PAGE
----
Canada’s home prices could complicate private mortgage renewals: broker

Some homeowners in Canada are finding themselves in a tough position as they approach the time to renew their mortgage.

The renewal period can be a stressful situation at the best of times. But now, in some cases, private mortgage lenders are choosing not to stick with existing borrowers. This comes down to dropping home prices, explains Reza Sabour, a senior mortgage advisor with TMG The Mortgage Group.

“The private lenders typically don’t like to renew private mortgages maybe more than once. So, once they see a client is falling in that renewal loop, they’ll actually usually try their best to convince that client to qualify at a bank,” he told CityNews.


“And those clients, if they’re still unable to qualify, they would have a difficult time moving it elsewhere.”

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While urban centres like Toronto and Vancouver haven’t seen significant price drops, he notes some other communities have seen a more prominent slide.

“This definitely comes up in situations where we see a sharp decline in property prices. It’s going to happen in parts of Canada that may be more susceptible to lower property values than some of the major cities,” Sabour explained.

“Certainly, across Canada in some of the smaller communities, this could definitely be a thing and we do see these things tend to happen when rates go up quite dramatically.”

Sabour notes one of the main reasons for this is the fact that private lenders require their clients “have a relatively large equity stake in the purchase,” unlike with a bank, where you can typically buy with five per cent or 10 per cent down.


“With a private lender, you usually have to have at least 25 per cent down,” he said.

Why are people going private?

Sabour says there are various reasons a person may seek out a private mortgage loan over a federal one or one through a bank.

“The private lending category, which they are completely bypassing, essentially, any kind of a federal requirement for a stress test, and their decision making is really happening by a group of investors who are, essentially, pooling together their own risk tolerance and they’re pooling together their own money. Based on that, they’re pricing each individual deal as it lands on their desk based on that risk assessment,” he explained.

Someone may seek out a private lender if they haven’t been able to go through the other channels successfully, Sabour notes. In some cases, he adds, clients go the private route for second mortgages.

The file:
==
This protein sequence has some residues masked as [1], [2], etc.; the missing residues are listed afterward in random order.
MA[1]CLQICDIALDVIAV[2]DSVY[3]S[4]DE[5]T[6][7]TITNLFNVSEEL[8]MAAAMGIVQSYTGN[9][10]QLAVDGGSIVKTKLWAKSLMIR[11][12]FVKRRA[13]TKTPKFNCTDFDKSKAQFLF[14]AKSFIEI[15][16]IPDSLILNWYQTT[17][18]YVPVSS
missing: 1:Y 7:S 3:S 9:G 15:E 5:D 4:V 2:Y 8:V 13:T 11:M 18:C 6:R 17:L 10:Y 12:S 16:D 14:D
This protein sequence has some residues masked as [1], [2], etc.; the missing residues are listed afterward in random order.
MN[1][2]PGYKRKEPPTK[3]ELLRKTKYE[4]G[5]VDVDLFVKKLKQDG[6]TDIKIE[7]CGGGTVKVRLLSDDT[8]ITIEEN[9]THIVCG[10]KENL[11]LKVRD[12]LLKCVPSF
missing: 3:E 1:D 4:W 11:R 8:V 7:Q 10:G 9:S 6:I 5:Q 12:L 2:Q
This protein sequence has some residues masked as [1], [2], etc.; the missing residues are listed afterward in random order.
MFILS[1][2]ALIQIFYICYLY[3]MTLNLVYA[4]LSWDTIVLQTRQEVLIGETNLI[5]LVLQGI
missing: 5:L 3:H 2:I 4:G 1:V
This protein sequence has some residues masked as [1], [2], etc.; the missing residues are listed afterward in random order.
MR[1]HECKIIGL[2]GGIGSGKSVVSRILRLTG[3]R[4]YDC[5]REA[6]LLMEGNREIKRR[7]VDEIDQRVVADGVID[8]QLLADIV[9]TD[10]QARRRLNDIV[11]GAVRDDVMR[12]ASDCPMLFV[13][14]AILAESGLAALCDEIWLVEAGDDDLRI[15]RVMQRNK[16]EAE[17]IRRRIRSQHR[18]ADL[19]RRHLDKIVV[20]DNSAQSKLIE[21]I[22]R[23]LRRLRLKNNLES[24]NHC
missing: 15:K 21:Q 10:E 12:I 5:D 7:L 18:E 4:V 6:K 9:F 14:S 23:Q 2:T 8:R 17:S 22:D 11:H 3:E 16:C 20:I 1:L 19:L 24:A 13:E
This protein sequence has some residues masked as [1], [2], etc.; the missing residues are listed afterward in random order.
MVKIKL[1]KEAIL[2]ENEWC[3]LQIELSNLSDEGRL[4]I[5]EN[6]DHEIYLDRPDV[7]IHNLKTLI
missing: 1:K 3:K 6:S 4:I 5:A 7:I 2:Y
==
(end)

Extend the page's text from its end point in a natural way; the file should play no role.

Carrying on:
“You may have a first mortgage with a bank, the bank is in first position. You’ve capped out the amount you can borrow. This happens a lot with builders or small-time builders who are maybe building a single-family house or something and they run out of money,” Sabour said.


“There could be a lot of reasons why someone would go to private. It is noteworthy, though, even a private lender does require a client to have good credit.”

That, he says, could mean a lender asks for a credit report, for example, to show investors there is a path to getting repaid.

‘Have an exit strategy’

In situations like the one we are in now, when prices are dropping in some communities across the country, Sabour says investors will look at what’s happening and decide “whether or not it’s going to make sense for them to proceed at the same loan-to-value.”

“Obviously, the loan-to-value has changed, meaning that the value of the home is worth less than what they originally lent on,” Sabour said. “So that loan-to-value, if it grows beyond that 75 per cent range, that’s when a private lender might decide not to renew. And those clients … if they’re still unable to qualify, they would have a difficult time moving it elsewhere.”

He also notes it’s important to understand how a private lender first qualifies a client.


“Most private lenders … are mixed mortgage investment corporations. They tend to be quite conservative because they have a pool of investors — might be four or five people, on that board, might be 10 people — and everyone has to be satisfied with that risk of that specific client that’s landed on their desk in order to proceed,” Sabour told CityNews. “Every single one of those investors always asks one main question and that is, what is the exit strategy for this client?”

Private mortgages are typically one or two-year loans, he adds, unlike with a bank.

“Every private lender will ask that client, ‘What is your exit strategy? Because we don’t want to have these funds out for more than a year. We want to have them back so we can invest them in other files.’ So, because it’s a quick type of turnaround, some of that onus is also on that client to make sure they have an exit strategy,” Sabour said.

If you find yourself in a situation where a private lender won’t let you renew, Sabour suggests you may have to go to a family member or someone close to you to co-sign on a renewal to get you out of a private lending situation.

However, he acknowledges not everybody has that option.